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Thai Buddhists' spirit endures at memorial of massacre
by Joy Slagowski, Daily News-Sun, Aug 18, 2009
Avondale, AZ (USA) -- The sights, smells and sounds Saturday gave the appearance more of a Thai celebration rather than remembrance of the massacre at Wat Promkunaram, a Buddhist temple, monastery and cultural center in Waddell serving primarily the Thai community.
<< Buddhist monk ArjahnSarayut Arnanta laughs as guests enter the Wat Promkunaram Buddhist Temple during a memorial day anniversary.
Upwards of 60 Buddhist monks from around the country milled about carrying video and digital cameras, recording the morning service of prayers and chanting, and other festivities.
The dining hall was abuzz with preparation of a lunchtime feast featuring dozens of Thai delicacies prepared by members. And a marketplace featured homemade food, clothing and other items for sale.
The festive atmosphere belied the somber reason for the event: It was the 18th anniversary of the killings of six monks, a nun and two laypeople at the temple, the largest mass murder in Arizona.
They were convicted of the murders and each was sentenced to nearly 300 years in prison.
A memorial in the courtyard contains the cremains of those who were murdered.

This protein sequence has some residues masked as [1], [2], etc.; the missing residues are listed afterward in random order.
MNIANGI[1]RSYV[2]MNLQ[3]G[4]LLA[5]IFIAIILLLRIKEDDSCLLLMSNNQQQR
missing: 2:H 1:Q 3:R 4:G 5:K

ArjahnSarayut Arnanta, the temple’s acting spokesperson from Tucson, said the memorial day services — which began on Saturday and concluded on Sunday — were to honor and commemorate the lives of the slain. The weekend’s events featured chanting, services, prayers and a candlelight ceremony.
"(They were) teaching of the Buddha and sacrificed their lives to do that," Arnanta said.
Arnanta said the temple strives to maintain the message of Buddhism in the face of the tragedy.
"(There is a) peaceful message of Buddha that we hope to prevail," Arnanta said. "And we want to live peacefully with American culture and bring awareness we are here in peace."
Sangiem Shliekelma of Blythe, Calif., said she believes it’s important to honor those lost in the killing.
"You cannot forget what happened," she said. "We must give merit to those who have passed away."
Nimi De Silva of Phoenix said she feels the spirits of those who were killed are with them and see the festivities held in their honor.
"They still see what we are doing," De Silva said. "Last year we tried to light a candle and it wouldn’t light until we said, ‘You don’t let us light the candle.’ "